Talking brand storytelling

Brand personality, Brand storytelling, Branding, Content strategy, Narrative branding, Tone of Voice

So I’ve been podcasted – many thanks to Andy from SiteVisibility, who had me on their Internet Marketing Podcast to chat about brand storytelling.

Once you start talking about brand storytelling, it’s hard to stop. We discussed how to give your brand a compelling personality, tell it as a gripping story and show your customers how it can play a crucial role in their own adventures. Oh, and we touched on tone of voice and content strategy too.

So here’s our chat – I hope you enjoy it:

The Golden Secret of good writing

Business writing, Clients, The process, Writing
Someone who knows the Golden Secret using it to do some good writing

Photo by picjumbo.com from Pexels

Yesterday Andy White interviewed me for SiteVisibility‘s weekly Internet Marketing Podcast. We talked about ‘Bringing your brand to life with words’. Our chat ended with a fascinating question about good writing. Andy asked:

‘What’s the one bit of advice you’d give to to help anyone write more effectively?’

I had to stop and think for a moment. Writing’s a very personal thing, so any advice or training I give tends to be very personally tailored. But there is one thing that’s absolutely central to all good writing. And it’ll help you build stronger, deeper relationships with your customers and clients too.

Revealing the Golden Secret

‘Write what your audience needs to hear, not what you need to tell them.’

It’s a very important point. It means building your communication around the person you’re reaching out to. It means thinking about who they are, why they need to hear from you, what you need to tell them and how you’re going to talk with them – all the essentials of good writing.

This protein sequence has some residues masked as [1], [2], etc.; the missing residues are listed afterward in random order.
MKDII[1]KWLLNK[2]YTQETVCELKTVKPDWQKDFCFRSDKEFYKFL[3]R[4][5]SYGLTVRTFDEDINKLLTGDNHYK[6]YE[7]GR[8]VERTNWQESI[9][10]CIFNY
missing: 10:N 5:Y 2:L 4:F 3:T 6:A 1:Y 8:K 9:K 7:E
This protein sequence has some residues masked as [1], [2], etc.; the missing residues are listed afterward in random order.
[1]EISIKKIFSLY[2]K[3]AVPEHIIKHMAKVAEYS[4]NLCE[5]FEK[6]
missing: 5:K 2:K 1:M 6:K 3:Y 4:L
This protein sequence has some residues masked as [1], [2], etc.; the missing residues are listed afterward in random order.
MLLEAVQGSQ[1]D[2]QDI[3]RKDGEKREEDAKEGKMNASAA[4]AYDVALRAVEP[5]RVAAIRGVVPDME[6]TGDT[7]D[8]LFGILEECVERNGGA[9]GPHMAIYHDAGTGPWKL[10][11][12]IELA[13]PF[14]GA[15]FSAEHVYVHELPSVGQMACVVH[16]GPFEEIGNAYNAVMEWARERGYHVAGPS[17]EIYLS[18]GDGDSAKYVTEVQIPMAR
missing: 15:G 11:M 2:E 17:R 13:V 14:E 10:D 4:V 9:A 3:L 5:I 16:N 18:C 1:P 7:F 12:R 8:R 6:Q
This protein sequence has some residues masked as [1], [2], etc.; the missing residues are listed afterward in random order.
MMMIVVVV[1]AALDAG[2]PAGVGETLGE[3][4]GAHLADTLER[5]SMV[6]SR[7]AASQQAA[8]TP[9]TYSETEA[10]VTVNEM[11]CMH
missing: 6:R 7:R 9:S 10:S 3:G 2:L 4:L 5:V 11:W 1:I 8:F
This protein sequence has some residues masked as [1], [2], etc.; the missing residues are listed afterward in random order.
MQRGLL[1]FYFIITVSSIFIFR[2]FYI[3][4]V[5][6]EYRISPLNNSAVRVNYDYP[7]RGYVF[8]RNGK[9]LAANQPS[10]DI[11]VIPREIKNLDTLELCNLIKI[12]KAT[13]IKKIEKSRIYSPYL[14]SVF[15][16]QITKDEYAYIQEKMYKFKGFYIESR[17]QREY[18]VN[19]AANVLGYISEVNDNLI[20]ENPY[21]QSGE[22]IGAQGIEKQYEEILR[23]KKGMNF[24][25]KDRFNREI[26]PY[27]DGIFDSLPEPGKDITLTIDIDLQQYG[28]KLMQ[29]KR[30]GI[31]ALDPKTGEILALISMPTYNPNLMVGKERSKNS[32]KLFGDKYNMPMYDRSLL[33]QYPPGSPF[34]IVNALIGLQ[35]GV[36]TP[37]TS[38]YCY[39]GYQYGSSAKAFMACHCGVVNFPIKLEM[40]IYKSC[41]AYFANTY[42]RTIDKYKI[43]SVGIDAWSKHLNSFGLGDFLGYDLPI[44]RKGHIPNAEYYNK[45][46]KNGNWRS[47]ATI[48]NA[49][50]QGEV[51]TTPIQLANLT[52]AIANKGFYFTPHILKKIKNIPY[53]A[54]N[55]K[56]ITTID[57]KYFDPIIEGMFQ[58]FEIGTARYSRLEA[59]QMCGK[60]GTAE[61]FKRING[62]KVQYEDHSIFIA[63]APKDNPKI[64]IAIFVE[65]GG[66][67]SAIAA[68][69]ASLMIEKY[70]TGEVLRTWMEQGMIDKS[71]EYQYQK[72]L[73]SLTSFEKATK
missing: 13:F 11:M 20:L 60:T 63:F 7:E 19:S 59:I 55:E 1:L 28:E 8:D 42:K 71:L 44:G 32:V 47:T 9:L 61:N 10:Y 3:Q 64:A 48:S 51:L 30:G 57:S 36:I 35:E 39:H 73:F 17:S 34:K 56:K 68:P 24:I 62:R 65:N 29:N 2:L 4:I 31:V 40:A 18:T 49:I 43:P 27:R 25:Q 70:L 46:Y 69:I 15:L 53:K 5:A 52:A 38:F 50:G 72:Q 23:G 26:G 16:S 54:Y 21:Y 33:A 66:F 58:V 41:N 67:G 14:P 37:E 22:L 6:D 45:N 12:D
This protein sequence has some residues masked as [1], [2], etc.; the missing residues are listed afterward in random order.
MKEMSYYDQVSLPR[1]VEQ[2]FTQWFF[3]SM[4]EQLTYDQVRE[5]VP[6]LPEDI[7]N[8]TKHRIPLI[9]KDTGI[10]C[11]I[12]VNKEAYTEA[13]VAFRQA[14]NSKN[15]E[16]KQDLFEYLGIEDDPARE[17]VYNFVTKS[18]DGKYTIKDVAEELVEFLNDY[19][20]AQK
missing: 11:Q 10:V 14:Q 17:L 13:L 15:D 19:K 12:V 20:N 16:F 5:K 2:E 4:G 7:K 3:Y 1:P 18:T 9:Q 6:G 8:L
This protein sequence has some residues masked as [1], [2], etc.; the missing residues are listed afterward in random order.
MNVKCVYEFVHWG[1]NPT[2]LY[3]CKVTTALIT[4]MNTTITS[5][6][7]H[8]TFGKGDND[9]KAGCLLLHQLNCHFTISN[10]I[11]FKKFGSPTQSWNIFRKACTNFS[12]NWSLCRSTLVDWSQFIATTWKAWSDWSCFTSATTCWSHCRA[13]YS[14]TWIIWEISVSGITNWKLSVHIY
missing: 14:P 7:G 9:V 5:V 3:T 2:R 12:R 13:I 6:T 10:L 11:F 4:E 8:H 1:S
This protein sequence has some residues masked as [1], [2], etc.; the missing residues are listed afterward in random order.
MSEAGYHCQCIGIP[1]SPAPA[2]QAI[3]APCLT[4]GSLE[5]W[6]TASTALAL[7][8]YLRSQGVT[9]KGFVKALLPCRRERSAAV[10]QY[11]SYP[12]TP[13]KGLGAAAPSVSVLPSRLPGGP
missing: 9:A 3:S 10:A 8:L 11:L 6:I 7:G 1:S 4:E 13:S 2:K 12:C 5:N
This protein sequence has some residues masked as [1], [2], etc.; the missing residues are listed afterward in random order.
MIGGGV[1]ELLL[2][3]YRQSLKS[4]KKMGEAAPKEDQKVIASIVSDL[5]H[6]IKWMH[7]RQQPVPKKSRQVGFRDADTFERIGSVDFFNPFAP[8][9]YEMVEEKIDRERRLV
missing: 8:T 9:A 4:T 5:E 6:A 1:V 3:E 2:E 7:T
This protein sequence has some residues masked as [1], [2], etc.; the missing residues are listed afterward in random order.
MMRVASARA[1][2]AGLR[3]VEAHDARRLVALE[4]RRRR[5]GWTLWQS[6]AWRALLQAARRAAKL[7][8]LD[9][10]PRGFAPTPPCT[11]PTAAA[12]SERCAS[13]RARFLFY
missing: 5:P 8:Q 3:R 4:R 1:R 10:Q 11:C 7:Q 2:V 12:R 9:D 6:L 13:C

It also makes the process of writing much easier. It helps you work out what you need to put into your communication, what you can leave out (usually, quite a lot!) and how you’re going to structure it all. And it gives you a very useful yardstick to edit against.

The worst ever question

Most importantly, it makes your writing much more effective. It will help you avoid the single worst response any communication can spark:

‘So what?’

If you build your writing around what your audience needs to hear, they’ll never have to ask that question. That’s because every single one of your communications will solve a specific problem for them, or give them a vital piece of information, or make life easier for them in some other way.

Testing out the Golden Secret

It’s very easy to test it out. Just think about all the written communications you’ve received in the last few days. I’m sure some of them have been fantastic and some of them – well, not so much.

Pick out a really good communication and a really awful one. Read them again with the Golden Secret in mind. My bet is that the really good one will feel like it’s written for and talking to you personally. And the terrible one will feel at best completely generic and at worst totally irrelevant.

Better writing builds stronger relationships

Think about how each one makes you feel. I’m sure the good one will leave you with a lovely glow of good feelings about whoever’s written to you. And the bad one will probably make you feel a bit fed up, if not actively annoyed.

And that’s the final point about the Golden Secret. It’s not just about good writing. It’ll help you build stronger relationships with your clients or your customers, because it helps you show them that you put them at the heart of everything you do.